Ireland's third largest supermarket chain, Superquinn, went into receivership last night.
The 51-year-old company has debts of more than €375m, and owes millions of euro to small suppliers, including bakeries, vegetable growers and food producers.
However, a buyer for the supermarket chain is already in the frame, giving hope to the 3,000 workers employed by the company. The stores will continue to operate as normal.
Musgrave's -- the owner of Supervalu, Centra and Mace -- last night emerged as a likely contender to buy the debt-laden chain. An announcement on a buyer could be made as soon as today. If a foreign buyer emerges, the most likely is Sainsbury's or ASDA, owned by US giant Walmart.
The receivership of such a high-profile company illustrates the depth of the retail slump. A consortium of developers and businessmen bought the business from Feargal Quinn in 2005 for €450m. That was just two years before the downturn set in. It is understood the banks owed money are AIB, Bank of Ireland and National Irish Bank (NIB). These banks will now seek to recoup their money through a sale of the business.
It is also understood the business, which does not publish accounts, is performing well, but the problems are connected with the value of the properties that make up the group.
The chain traditionally occupies the top end of the retail market, but has found it hard to compete on price with larger multiples like Dunnes Stores and Tesco.
The majority of its stores are in the Dublin area, its traditional heartland.
The company was bought in 2005 by Select Retail Holdings and among the backers of this firm are developer David Courtney, accountant Kieran Ryan and financier Simon Cantrell. Three years ago, property developer Bernard McNamara sold his shares in the company.
A spokeswoman for the company last night was unable to provide information on how many stores were likely to be kept open.
Recent expansion attempts by the company have proven difficult.
It wanted to develop a supermarket on the site of the Montrose hotel in Stillorgan, south Dublin, but today the site stands empty.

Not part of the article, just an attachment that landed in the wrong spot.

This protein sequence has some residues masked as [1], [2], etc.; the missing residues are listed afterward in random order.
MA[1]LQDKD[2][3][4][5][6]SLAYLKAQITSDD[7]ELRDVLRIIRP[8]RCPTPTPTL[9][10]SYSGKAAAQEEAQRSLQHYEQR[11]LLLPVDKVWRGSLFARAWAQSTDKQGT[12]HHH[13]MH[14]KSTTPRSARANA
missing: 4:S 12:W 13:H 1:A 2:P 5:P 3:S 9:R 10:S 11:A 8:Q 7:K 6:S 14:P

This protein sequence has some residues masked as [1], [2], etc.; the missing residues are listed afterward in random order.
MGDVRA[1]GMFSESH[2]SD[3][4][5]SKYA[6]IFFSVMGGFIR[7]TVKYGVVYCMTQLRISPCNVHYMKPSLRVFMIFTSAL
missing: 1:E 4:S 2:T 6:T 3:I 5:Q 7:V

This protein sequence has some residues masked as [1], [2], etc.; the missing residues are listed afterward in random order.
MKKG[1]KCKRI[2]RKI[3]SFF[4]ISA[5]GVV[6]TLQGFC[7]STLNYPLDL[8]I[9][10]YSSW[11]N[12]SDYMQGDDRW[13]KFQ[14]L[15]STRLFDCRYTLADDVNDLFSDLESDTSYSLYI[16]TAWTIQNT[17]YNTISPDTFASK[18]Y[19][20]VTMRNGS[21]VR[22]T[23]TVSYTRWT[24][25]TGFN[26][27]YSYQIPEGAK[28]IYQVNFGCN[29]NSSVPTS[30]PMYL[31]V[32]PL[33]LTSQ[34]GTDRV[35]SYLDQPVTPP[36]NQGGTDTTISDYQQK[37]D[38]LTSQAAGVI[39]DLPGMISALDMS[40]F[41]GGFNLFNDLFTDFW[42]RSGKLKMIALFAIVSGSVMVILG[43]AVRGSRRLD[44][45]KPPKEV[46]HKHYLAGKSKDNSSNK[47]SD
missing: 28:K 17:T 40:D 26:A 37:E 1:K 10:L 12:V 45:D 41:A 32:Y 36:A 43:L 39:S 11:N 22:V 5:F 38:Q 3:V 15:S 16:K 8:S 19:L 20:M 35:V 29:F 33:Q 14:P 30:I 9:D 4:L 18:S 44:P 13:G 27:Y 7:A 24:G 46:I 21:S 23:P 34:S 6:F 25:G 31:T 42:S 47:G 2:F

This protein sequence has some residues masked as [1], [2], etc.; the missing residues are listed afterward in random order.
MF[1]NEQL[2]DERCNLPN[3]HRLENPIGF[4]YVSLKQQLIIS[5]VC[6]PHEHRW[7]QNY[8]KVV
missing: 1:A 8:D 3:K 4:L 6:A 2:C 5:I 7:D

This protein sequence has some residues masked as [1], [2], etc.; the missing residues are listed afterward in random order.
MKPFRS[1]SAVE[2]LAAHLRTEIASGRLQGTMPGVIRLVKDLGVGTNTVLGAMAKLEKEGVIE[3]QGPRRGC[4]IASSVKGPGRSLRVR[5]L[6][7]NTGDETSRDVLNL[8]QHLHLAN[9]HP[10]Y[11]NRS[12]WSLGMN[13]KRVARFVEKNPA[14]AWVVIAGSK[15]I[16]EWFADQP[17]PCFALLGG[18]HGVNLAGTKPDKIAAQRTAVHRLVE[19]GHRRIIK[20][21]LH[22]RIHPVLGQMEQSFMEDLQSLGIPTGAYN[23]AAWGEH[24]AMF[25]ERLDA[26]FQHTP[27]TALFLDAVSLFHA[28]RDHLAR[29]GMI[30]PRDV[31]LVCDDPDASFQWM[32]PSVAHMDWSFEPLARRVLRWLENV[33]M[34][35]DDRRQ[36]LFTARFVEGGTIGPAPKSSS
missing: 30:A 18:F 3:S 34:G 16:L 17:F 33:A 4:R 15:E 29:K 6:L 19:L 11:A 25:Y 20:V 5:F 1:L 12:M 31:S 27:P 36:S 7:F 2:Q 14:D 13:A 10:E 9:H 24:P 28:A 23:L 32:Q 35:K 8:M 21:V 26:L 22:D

Earlier this year it announced the closure of its Naas, Co Kildare, store.
The company has been the subject of endless speculation about its future over the past two years, particularly because of its large debt burden.
Some critics have accused it of losing touch with its original roots, with Mr Quinn now only acting as president of the firm while other figures were running the business on a daily basis.
Earlier this year, the company appointed a former Dunnes Stores executive, Andrew Street, to run the business.
He replaced former Hamleys' executive Simon Burke, who remained on in a non-executive position.
At the time, Mr Burke expressed satisfaction with the new arrangements. "I jumped at the chance to get Andrew. There are very few people around with that type of experience," he told the media.
Meanwhile, the Irish retail market is under pressure across a number of fronts.
Rents, often set before the economic collapse, are expensive; while price wars are also becoming common among the main players.
And farmers have been complaining about the kind of prices they are being paid by the supermarkets. The three main supermarkets are also having to face challenges from low-cost retailers like the German pair Aldi and Lidl.
Increasingly, smaller stores like Spar are offering a wider range of goods, stealing market share of the larger retailers.
Last night, Gerry Light, assistant general secretary of the union Mandate, said he was concerned about the latest decision and would be looking for assurances on behalf of the staff.
Simon Burke has an enviable reputation in the retail world. He was was approached to take on the job of revitalising the chain.
Andrew Street joined Superquinn just last November as its chief executive. He was previously the most senior non-family director at Dunnes Stores after Margaret Heffernan and Frank Dunne.
Once one of the country's biggest developers, Bernard McNamara last year admitted he was bust, owing the banks about €1bn. He sold his 14.5pc stake in Superquinn back in 2008 to other members of the takeover consortium as he sought to free up assets.
At the time Feargal Quinn and his family sold their supermarket chain in 2005 for €420m, it was the end of an era. He remained the president of Superquinn -- an honorary role to retain a link with the business.
Galway hotelier Terry Sweeney was another member of the consortium, but has also come under intense pressure as the recession took hold.
Another developer, one of his main companies -- Gamine Trading -- was criticised by auditors for failing to provide full and accurate information on the finances.
One of the principals behind Spain Courtney Doyle, Mr Courtney was just last week fending off rumours that the property advisory firm was about to close.